The New Testament, an Introduction: Proclamation and Parenesis, Myth and History

The New Testament, an Introduction: Proclamation and Parenesis, Myth and History

The New Testament, an Introduction: Proclamation and Parenesis, Myth and History

The New Testament, an Introduction: Proclamation and Parenesis, Myth and History

Excerpt

The New Testament is both a book and a collection of books. When we read the New Testament we immediately are aware that it is trying to convince us that certain things are true and therefore affect our lives. There is, in other words, a strong element of proclamation in the New Testament. Its writers sought to exhort and instruct, to guide and comfort, to advise and encourage, and often to reprimand. Scholars call this parenesis.

These considerations account for the first part of the subtitle of this book. The second part of the subtitle derives from the further consideration that the New Testament is a fascinating blend of history and myth. On one level we are being presented with the historical facts of how the Romans crucified a potentially dangerous leader (they crucified a hundred such men) and of the story of a wandering missionary for a new religion or philosophy who ran into trouble with his rivals in the city of Corinth. On another level we are being presented with the same facts as they reveal the nature of God's judgment on the wisdom and power of the world--as they become myths. This theme is developed in the second chapter of this book, and it remains a constant factor in later chapters.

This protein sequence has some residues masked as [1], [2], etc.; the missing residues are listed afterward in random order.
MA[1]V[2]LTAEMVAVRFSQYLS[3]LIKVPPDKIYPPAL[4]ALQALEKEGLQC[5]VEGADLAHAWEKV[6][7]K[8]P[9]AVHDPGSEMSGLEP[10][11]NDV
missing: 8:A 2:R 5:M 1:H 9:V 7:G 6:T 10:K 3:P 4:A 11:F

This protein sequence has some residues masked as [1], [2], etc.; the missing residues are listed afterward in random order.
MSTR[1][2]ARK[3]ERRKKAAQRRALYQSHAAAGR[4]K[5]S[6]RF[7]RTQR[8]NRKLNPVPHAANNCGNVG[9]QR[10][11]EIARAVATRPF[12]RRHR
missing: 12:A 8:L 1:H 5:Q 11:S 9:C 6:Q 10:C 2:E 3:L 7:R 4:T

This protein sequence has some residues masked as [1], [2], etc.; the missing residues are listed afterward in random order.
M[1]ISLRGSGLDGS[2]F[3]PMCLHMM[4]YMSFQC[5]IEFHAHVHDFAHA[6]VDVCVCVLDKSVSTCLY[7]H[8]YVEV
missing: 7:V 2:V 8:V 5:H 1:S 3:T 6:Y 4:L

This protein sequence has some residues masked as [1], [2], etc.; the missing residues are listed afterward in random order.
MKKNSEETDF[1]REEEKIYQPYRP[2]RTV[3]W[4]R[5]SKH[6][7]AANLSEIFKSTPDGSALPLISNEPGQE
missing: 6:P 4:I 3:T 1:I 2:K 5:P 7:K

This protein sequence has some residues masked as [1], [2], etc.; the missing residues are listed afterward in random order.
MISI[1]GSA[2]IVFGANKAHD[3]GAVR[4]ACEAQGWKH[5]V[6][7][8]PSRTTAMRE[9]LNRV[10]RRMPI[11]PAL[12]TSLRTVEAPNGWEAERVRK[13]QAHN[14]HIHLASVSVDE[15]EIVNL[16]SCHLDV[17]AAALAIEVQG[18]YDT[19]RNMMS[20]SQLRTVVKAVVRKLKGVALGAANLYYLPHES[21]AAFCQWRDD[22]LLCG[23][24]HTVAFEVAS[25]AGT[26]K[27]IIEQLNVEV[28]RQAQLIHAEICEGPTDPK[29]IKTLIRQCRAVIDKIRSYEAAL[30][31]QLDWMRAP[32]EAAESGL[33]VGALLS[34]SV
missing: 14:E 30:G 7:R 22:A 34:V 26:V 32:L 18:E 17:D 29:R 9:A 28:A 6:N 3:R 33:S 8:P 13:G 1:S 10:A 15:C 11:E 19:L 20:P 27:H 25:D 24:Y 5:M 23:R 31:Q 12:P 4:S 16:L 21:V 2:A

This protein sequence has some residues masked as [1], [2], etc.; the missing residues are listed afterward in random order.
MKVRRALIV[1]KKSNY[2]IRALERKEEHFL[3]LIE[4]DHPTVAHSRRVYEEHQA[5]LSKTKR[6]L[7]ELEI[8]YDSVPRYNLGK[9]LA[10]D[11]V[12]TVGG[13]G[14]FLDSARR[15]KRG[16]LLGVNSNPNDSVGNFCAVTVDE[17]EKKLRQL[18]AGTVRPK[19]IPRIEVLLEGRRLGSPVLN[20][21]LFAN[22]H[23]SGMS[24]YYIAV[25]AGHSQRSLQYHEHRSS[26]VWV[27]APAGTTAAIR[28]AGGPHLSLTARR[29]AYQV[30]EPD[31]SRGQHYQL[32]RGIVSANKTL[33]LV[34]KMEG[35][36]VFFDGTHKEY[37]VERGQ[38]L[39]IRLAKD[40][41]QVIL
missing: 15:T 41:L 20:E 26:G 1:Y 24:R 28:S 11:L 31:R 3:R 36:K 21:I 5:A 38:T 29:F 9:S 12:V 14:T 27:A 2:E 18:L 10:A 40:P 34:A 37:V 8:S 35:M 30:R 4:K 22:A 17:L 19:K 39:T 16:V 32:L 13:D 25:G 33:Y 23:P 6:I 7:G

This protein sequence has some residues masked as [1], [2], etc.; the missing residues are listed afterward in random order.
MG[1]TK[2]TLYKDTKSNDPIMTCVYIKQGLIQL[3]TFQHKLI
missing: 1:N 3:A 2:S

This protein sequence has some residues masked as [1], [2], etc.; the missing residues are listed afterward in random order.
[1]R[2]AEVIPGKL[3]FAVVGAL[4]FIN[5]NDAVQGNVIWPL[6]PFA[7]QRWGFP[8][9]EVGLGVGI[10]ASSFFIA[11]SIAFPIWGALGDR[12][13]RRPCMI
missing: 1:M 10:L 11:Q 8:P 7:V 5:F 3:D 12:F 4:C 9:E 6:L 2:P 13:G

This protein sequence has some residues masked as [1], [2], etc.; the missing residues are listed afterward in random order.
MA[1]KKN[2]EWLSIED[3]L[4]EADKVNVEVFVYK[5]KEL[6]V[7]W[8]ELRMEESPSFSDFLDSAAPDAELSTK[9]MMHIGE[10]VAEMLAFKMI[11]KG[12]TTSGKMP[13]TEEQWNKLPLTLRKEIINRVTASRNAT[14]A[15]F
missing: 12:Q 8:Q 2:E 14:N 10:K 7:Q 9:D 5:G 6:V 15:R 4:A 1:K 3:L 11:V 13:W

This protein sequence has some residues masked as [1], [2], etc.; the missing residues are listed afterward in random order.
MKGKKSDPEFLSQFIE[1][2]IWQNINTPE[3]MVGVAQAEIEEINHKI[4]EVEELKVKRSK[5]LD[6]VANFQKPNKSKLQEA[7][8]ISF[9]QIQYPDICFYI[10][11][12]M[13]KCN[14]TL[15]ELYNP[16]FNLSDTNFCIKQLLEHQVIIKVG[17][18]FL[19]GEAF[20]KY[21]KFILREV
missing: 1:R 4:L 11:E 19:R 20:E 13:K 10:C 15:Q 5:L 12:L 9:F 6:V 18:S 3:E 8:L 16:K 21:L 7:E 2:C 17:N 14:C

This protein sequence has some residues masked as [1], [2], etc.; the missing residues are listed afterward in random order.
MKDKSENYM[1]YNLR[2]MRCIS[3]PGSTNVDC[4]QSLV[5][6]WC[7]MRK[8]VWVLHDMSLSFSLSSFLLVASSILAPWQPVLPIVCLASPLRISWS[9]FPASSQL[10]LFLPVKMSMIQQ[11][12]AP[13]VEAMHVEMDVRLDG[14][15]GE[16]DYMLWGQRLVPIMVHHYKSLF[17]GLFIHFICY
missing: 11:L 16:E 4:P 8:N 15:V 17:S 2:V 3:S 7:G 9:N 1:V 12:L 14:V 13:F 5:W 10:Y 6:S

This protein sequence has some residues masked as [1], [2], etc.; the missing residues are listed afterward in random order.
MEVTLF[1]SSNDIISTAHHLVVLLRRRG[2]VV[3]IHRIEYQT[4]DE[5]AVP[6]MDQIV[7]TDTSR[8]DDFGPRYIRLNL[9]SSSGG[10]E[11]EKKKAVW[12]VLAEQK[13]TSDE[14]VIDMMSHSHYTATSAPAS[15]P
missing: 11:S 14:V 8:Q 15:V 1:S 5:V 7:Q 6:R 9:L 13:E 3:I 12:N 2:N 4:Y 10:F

The New Testament tells of events, ideas, and persons surrounding a Jew who lived in ancient Palestine and who spoke the Aramaic language. But Palestine was part of the Roman Empire, and the texts of the New Testament reflect the historical, cultural, and religious circumstances of that larger environment; they were written in Greek, then the international language of the empire. Chapter 1 therefore surveys the world of the New Testament by taking up the history and religions of the Greek and Roman periods, especially those of Judaism. Moreover, the texts of the New Testament can properly be understood historically only if they are placed firmly in the context of the particular . . .

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